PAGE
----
The South Florida real estate market experienced its fourth straight year of record-breaking sales, fueled by a continuing surge of wealthy Latin America buyers, according to a report released Friday, conducted by the National Association of Realtors for the Miami Association of Realtors.
“The difference between Miami today and Miami of a year or two ago is the ultra-high net worth individual,” said Teresa King Kinney, CEO of the Miami Association of Realtors, who presented the report Friday at the Greater Miami Chamber of Commerce’s South Florida Real Estate Summit at Jungle Island.
In Miami-Dade and Broward counties, 68 percent of international buyers hailed from Latin America in 2014, the report shows. Venezuela ranked at the top of the international list, with 16 percent of sales, followed by Argentina with 12 percent, Brazil with 11 percent and Colombia, with 8 percent. Canada came in next with 7 percent, France with 5 percent and Mexico with 4 percent.
For the first time, China appeared on the list, at 2 percent. “China is the No. 1 strongest market for new business from anywhere in the world,” Kinney told The Real Deal. “They are finding us, and they are loving us.” To further promote Miami, a group of Realtors is going to attend a luxury property show in Beijing next month, she said.
Among international buyers, 28 percent paid more than $500,000 for their properties, and 9 percent paid $1 million or more, the report shows. On average, Miami’s international buyers paid $444,052 per purchase, compared to $245,000 nationally. Brazilians spend the most, Kinney said. Of all international buyers, 72 percent purchased condos; 81 percent of international buyers paid cash.
“International buyers spend more money,” she said. “We love them for so many reasons,” including paying more in property taxes, since they are not eligible for homestead exemptions, and shopping and dining out while on vacation.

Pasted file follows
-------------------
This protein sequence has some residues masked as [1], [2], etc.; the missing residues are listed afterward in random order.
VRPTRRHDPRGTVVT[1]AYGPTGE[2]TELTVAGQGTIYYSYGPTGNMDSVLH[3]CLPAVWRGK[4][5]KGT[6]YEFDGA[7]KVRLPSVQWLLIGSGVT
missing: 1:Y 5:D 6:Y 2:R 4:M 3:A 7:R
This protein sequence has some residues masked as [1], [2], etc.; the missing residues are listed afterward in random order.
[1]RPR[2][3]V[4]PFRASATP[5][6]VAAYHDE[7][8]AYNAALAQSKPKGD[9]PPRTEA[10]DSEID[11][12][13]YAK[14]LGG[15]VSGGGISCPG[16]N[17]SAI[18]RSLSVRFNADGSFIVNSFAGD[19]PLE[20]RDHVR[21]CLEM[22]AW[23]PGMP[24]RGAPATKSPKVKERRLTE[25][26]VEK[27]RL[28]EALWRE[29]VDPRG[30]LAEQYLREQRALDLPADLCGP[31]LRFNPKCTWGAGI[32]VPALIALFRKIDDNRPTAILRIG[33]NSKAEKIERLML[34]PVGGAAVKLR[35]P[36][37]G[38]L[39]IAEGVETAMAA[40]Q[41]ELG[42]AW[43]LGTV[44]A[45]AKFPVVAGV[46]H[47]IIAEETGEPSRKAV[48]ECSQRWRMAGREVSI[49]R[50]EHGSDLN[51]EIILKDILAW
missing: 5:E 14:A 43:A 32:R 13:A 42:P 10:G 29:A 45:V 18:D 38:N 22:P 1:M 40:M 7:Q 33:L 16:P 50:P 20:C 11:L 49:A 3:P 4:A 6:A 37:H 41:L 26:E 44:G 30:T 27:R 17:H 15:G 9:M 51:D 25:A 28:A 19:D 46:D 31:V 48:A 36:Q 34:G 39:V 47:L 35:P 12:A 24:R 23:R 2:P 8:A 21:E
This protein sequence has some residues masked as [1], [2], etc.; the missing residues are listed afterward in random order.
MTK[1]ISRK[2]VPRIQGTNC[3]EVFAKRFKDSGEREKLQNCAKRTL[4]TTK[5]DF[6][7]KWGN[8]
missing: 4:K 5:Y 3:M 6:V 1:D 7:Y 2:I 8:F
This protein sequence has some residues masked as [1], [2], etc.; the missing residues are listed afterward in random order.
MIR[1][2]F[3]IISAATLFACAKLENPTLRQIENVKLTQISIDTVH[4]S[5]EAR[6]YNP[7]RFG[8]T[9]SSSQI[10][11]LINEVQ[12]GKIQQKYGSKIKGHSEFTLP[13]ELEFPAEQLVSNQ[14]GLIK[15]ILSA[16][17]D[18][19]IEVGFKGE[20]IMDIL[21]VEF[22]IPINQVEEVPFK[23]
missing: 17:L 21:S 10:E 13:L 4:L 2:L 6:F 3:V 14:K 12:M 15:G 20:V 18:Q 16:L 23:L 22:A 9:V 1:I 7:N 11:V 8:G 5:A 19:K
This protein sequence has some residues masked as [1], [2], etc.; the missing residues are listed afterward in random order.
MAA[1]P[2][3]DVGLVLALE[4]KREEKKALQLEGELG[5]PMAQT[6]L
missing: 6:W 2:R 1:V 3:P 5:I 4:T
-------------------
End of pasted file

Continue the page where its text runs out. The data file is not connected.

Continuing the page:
In Broward, Canada topped the list of international buyers, at 18 percent, followed by Venezuela, Argentina, Colombia and Brazil.
Overall, Florida led the nation in 2014 with the most international transactions, at 23 percent, followed by California with 14 percent and Texas, with 12 percent. Canada had the highest percent of buyers in Florida, 31.6 percent, followed the United Kingdom, with 7 percent, the report shows. The majority of buyers from those countries choose the Orlando market, Kinney said, because prices are lower. China and Brazil tied for third place, with 5.7 percent, each.
In February, Miami’s median price for single-family homes was up 7.9 percent from February 2014, to $245,000, Kinney said. The median price for condos, $189,000, jumped 8.4 percent, year-over-year. February marked 44 months of sale price increases for condos, and 39 months for single-family homes.
The chamber’s real estate summit, Riding High: The Current State and Future Trends for South Florida’s Real Estate Market, explored the markets for both residential and commercial real estate, and included real estate awards.
Keynote speaker W. Allen Morris, chairman and CEO of The Allen Morris Company, emphasized the need to remember the lessons learned from the previous cycle, take a balanced approach and be able to adapt to change.
Stephen Owens, president of Swire Properties, who was awarded a lifetime achievement award, agreed that balance is important.
“You can’t have a party everyday where everyone is drinking all the time. You have to have a day when you say that I can’t drink today.” he said. “We have a good thing going, but we have to show some discipline going forward.”
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